Bleaching wood furniture is not a new concept but it is definitely trending in home decor right now. Simply put it’s just a process for lightening wood. I creates that beautiful, blonde type vibe that can easily be mixed into rustic decor, modern aesthetics and everything in between.
I am especially fond of it bringing out the natural beauty in wood rather than covering it with paint. Don’t get me wrong, there is definitely a time and place for painted pieces but this process is perfect for those heirloom type pieces that you want to preserve or maybe you don’t want to go through all the work of painting.
Household Bleach Method
My first wood bleached project was this tater bin gifted to me by my mom. It wasn’t a piece to be passed down or anything special so I thought it was the perfect project to try my hand on. After it was completed I was hooked. I have since bleached a set of coffee tables and a mantle for the shoppe.
If you’re new to the idea of wood bleaching, let me just say there are a few ways you can go about it to get the effect. I personally like using things I already have on hand, especially if I trying out the technique for the first time. Typical household bleach is what I personally reach for if I am working on a flat surface, like the tater box. I have linked a few different methods along with the images below for reference if you are looking for a more in depth tutorial.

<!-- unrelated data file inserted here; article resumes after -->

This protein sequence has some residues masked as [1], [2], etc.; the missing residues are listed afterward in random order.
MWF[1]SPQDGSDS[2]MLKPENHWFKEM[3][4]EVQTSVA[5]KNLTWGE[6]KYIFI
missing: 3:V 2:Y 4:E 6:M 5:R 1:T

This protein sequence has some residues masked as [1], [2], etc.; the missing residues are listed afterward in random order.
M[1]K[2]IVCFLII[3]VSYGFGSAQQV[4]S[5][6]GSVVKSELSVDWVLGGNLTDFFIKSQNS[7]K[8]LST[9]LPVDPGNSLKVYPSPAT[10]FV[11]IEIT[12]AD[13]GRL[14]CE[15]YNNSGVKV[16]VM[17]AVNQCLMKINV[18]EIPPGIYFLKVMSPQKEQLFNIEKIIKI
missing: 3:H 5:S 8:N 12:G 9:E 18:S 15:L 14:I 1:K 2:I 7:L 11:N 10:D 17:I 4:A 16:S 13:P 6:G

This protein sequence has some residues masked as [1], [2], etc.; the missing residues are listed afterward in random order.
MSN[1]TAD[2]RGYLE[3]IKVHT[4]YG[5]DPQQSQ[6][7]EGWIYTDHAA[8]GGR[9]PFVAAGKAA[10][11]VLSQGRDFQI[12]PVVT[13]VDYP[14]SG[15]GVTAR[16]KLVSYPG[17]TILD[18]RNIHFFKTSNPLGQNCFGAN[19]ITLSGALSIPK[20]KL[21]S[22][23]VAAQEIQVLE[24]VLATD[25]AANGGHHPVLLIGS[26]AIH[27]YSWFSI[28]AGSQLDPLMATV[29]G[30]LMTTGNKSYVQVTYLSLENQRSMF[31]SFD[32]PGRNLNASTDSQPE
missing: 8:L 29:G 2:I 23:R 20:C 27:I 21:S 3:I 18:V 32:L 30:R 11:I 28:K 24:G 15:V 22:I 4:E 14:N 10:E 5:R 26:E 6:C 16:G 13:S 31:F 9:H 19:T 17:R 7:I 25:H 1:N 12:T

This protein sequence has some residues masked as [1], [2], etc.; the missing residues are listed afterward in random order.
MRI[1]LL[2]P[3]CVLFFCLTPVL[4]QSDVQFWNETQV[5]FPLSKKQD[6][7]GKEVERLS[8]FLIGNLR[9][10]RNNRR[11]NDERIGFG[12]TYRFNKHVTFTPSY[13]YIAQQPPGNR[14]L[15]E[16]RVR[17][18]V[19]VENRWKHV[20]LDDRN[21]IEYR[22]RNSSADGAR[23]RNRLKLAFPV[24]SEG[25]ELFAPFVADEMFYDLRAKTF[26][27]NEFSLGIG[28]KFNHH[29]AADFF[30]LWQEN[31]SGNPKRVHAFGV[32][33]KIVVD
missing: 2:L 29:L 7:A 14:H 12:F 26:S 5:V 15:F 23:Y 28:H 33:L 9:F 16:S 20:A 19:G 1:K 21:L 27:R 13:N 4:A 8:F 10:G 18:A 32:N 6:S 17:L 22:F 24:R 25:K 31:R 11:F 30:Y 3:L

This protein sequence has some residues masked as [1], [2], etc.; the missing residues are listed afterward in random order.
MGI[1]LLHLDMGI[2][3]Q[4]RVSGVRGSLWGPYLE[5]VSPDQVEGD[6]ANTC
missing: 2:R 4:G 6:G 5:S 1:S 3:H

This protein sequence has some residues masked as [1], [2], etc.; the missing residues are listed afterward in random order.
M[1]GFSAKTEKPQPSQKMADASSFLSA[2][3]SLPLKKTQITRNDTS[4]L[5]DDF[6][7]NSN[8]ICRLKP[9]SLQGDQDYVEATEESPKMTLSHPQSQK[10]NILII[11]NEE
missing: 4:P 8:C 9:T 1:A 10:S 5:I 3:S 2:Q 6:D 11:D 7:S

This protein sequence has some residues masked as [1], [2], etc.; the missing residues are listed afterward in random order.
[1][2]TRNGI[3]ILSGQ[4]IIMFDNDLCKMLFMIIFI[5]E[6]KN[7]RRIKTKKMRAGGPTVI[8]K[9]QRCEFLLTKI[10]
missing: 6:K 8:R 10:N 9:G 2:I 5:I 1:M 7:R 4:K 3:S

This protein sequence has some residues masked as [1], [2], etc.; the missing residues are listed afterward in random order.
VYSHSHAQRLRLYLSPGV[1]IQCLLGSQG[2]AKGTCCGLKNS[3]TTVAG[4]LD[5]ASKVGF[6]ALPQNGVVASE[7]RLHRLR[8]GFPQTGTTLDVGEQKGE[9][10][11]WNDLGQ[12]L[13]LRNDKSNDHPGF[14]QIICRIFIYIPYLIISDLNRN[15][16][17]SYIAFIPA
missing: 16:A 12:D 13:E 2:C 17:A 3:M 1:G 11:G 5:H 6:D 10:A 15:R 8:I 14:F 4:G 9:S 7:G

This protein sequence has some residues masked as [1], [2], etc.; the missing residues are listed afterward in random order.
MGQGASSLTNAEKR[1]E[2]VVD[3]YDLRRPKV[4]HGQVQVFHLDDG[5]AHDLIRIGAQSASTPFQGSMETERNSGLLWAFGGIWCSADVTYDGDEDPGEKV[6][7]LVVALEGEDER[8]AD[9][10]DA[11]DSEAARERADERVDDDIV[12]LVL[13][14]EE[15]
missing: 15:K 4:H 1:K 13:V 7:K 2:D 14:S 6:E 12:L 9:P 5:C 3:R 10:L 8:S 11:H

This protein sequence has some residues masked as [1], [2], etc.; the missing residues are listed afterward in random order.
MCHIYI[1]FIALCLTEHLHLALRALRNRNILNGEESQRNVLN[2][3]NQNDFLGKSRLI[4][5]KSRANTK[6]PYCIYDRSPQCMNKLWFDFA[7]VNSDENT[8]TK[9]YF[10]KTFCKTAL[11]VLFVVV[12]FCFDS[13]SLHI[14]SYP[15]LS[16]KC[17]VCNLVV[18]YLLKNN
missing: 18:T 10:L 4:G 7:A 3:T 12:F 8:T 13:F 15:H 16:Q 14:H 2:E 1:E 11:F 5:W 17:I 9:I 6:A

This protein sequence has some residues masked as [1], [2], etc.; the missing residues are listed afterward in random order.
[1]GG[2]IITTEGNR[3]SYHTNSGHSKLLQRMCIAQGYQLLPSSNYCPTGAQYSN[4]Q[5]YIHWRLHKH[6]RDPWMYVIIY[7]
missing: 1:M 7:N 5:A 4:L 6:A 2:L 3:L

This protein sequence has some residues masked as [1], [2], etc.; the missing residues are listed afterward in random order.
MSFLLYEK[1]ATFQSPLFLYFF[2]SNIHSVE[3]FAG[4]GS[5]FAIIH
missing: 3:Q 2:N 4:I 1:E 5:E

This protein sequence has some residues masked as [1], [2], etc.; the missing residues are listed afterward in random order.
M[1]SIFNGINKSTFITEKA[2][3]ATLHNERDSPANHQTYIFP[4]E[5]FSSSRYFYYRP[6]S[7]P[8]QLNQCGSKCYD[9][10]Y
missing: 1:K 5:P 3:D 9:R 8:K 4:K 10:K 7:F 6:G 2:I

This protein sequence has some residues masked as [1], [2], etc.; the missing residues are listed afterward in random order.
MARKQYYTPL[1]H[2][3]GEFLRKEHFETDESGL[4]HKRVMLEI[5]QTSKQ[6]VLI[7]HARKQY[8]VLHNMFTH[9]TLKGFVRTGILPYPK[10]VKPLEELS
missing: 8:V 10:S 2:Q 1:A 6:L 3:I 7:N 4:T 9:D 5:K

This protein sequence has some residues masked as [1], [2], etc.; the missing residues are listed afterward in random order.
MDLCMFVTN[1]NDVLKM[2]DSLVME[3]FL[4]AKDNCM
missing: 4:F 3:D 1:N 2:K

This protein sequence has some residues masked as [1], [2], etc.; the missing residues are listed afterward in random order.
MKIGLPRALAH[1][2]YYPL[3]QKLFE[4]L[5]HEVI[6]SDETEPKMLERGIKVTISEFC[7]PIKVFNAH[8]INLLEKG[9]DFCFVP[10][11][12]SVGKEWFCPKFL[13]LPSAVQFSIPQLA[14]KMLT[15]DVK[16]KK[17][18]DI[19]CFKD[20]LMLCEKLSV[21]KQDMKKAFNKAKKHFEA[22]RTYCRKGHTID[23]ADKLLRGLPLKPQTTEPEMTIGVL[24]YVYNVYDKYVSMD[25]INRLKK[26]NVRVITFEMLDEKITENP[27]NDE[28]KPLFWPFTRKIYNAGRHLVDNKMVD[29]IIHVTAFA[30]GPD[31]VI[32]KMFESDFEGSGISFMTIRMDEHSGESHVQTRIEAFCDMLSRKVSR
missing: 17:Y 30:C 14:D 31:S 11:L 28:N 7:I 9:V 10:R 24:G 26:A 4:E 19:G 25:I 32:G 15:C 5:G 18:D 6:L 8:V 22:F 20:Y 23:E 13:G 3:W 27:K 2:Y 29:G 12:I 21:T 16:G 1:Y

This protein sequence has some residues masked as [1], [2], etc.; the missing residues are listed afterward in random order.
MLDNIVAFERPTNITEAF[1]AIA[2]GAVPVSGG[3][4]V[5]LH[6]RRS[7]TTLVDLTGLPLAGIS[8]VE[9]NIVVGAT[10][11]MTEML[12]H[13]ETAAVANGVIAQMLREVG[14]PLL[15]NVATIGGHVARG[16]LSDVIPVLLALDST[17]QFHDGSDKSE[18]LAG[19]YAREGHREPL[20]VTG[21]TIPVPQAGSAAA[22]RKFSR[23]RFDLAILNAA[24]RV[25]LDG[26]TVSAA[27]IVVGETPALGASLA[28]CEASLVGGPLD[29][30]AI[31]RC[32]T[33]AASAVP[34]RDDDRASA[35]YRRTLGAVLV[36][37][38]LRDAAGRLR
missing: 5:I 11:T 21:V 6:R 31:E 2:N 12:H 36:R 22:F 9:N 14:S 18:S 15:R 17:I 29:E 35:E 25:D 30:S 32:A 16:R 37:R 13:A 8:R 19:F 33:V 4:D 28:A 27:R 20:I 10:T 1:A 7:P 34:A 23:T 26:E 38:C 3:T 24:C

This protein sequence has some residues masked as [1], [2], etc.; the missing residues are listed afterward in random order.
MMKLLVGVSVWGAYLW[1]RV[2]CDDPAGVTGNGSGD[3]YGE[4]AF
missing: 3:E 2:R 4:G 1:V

Another method that I have read up on but not ever personally tried is this 2‑part bleaching system. It accelerates the lightening process a bit and seems to be more effective than other methods in drawing out red tones in woods like cedar. The images below are clickable so you can read the tutorials before venturing into your own wood bleaching project.
Two Part- A/B Wood Bleach Kit
This side table was bleached using a similar wood bleaching kit.
And the last and perhaps my favorite method for wood bleaching is by using oven cleaner. Yes, oven cleaner. It acts as a stripping agent and works best on pieces that have a stain or varnish. It will not work on a painted surface. It’s a fairly simple process that works wonderfully in those pieces with intricate designs and hard to reach areas.
A couple of my personal takeaways from using oven cleaner are, make sure you are using the name brand Easy-Off Fume Free and not the off brands. They do not have the same stripping power. Be sure to have a water hose handy to hose down the furniture after allowing the cleaner to work its magic. Don’t be alarmed if it isn’t light enough after the first coating. Sometimes a second round is necessary, depending on the project.